First days of the Science and Art Institute


This lithograph, which probably dates from 1865, shows the then new Science and Art Institute. As you can see the extension to the west, evident in the shell photos put up earlier, is a future development.
The buildings beyond are the Lodging House (from 1908 the site of the Church Institute) and the schools (part of which is now the library).

Creed Street Shops




This little sketch shows how the buildings at the south end of Creed Street may have looked in the 1840s. By the 1940s there was not much evidence of any of this and most had ceased business by 1900. The bakery was probably the premier baker in Wolverton in the 19th century but as the town developed to the west it was superseded by the new bakery on the corner of Radcliffe Street and Church Street and later the Co-op bakery on the Market Square.
The double unit at the far end was a Co-op grocery, one side being used as a shop and the other as a residence. People of my generation will remember this as Billingham's Fish and Chip shop, open evenings and Saturdays. The Co-op moved along to Church Street in the 1890s and a former manager ran the grocery as an independent.

The Last Days of the Science and Art Institute





The Science and Art Institute opened in 1864 and for over 100 years was Wolverton's dominant building. As you can see from the photos, it was subsequently enlarged from the original. It's history as a Mechanic's Institute goes back further, to 1840 when the Reading Room beside the canal served as a place for lectures and a library. There were various efforts at fund raising and there were earlier designs. One, still in the PRO, shows a much more modest single storey building.
Unfortunately no effort was made to restore the building.
The photo on the night of the fire comes from Eleanor Pilcher who was living on Church Street at the time of the fire, and the ones of the morning after from my brother.

Monday, December 14, 2009

Wolverton's First Post Office



The arrival of the railway at Wolverton coincided with the development of a more universal postal service. The Penny Post, symbolised by the famous Penny Black stamp, was introduced byRowland Hill in 1840. The growth of railways made the post office possible.
The first Postmaster was a Stony Stratford butcher, George Gilling. He opened up a butcher's shop on Bury Street and ran the post office next door.
As far as I can tell the Post office operated here until this part of Wolverton was pulled down in the mid 1850s. The Post Office then moved to one of the first houses built on the Stratford Road. This time the franchise went to Charles Aveline the local builder.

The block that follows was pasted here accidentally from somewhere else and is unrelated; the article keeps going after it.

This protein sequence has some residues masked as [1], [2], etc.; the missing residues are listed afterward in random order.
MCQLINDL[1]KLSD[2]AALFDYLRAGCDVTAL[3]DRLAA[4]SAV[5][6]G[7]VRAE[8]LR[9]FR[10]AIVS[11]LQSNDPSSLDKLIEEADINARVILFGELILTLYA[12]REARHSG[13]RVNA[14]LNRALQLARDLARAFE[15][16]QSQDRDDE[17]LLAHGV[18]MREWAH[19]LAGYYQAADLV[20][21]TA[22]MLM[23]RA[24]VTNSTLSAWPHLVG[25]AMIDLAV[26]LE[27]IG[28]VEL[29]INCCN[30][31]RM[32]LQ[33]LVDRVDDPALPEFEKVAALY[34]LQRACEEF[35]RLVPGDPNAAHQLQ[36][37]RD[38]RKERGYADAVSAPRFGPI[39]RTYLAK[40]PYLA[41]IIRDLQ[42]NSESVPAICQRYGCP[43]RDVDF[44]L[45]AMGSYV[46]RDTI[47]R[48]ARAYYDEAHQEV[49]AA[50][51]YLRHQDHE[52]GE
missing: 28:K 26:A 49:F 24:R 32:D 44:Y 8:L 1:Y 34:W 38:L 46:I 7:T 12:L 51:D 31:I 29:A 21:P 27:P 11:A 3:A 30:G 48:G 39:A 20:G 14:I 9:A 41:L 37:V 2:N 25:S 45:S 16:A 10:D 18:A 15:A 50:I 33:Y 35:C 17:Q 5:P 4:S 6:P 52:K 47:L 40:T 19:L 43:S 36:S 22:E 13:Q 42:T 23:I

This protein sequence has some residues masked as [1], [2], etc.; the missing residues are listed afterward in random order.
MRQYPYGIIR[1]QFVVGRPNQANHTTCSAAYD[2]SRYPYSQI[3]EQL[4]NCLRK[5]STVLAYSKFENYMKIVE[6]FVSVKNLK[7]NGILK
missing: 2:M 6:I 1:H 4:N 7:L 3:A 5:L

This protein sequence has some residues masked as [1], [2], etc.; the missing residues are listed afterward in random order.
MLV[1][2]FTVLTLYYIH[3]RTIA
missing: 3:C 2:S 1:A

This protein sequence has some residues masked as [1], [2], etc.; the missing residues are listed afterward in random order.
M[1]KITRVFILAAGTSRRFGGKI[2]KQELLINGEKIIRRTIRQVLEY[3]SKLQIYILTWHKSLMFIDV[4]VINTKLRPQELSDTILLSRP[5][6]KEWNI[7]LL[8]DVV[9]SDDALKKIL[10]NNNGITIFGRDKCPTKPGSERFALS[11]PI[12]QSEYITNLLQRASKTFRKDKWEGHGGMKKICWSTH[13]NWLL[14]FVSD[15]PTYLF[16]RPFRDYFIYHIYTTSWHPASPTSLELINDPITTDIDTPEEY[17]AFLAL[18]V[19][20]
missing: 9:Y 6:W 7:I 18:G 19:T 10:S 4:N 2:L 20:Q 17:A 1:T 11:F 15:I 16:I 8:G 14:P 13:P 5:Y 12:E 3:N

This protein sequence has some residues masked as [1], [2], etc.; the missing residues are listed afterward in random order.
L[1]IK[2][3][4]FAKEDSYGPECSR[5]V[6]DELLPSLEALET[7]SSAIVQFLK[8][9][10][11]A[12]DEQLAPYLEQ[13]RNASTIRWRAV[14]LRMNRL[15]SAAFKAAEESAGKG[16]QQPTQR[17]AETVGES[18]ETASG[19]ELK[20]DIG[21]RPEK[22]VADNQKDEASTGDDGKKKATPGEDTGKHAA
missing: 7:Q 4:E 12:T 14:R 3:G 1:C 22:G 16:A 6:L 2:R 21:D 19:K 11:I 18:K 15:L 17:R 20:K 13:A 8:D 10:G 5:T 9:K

Postal delivery in the 1840s was undertaken by Joseph Anstee who live on Cooke Street. He was probably only paid a few shillings a week for this daily task and to make ends meet had to accommodate four lodgers, as well as his family of five, in his two room house.

Sunday, December 6, 2009

Three file folders



Having a bit of a clearout this morning.
Here are three images of the printed file folders the school used to issue. They track three changes of name -
Wolverton County School 1908-1945
Wolverton Grammar School 1945-1956
The Radcliffe school 1956-present
All in the same building at Moon Street until early 60s with the move to Aylesbury street site.

issued  1931


Issued 1953


Issued 1956

I should add that typically all our work in those days was done on loose sheets and kept in file folders like these.


Saturday, December 5, 2009

Women's wages

1840 was very much a man's world and wages for women were pitifully low by comparison.
Let's look at the schoolteachers. In 1847 the schoolmaster was Archibald Laing. He was paid an annual salary of £100 and provided with a house for his family. His income was comparable with that of an Engine Driver who would earn about £2 a week.
Mr Laing taught the boys and the girls were taught by Emma Hassall who was paid £40 per annum. The infants teacher was Amelia Prince, then about 20 years old. She lodged with Joshua Harris the grocer.
The case of Miss Prince is interesting. She earned £30 a year for a number of years while a boy apprentice could start at 5s per week (£13 a year) and work up  to about £25 a year towards the end of his apprenticeship. At 21 he would go onto a man's wage, around £1 a week. In the meantime Amelia Prince could labour for years at the same fixed wage.
She did get some advancement, and became the schoolmistress for a £10 a year annual increase. She was on this salary of £40 a year when George Russell became the schoolmaster. He was about 6 years her junior. It appears that they were attracted to each other but this was not a situation which could be condoned by Victorian morality and Mr Russell was dismissed in October 1857. I am sure he left without a stain on his character because he immediately found a job in Poplar, but it was just that a liaison between the Schoolmaster and the Schoolmistress was not considered proper in those days. Miss Prince resigned two months later and followed Mr Russell to Poplar, where they married and later had a son.
Russell continued with his teaching career in Essex and later near Southampton.
The story does illustrate the economic position of women in the mid-19th century.

Creed Street Shops

I did say on Nov 30 that I was going to finish a watercolour of these shops the following day. Obviously that hasn't happened mainly because installing a new TV aerial and cabling for digitl became a priority. It will come.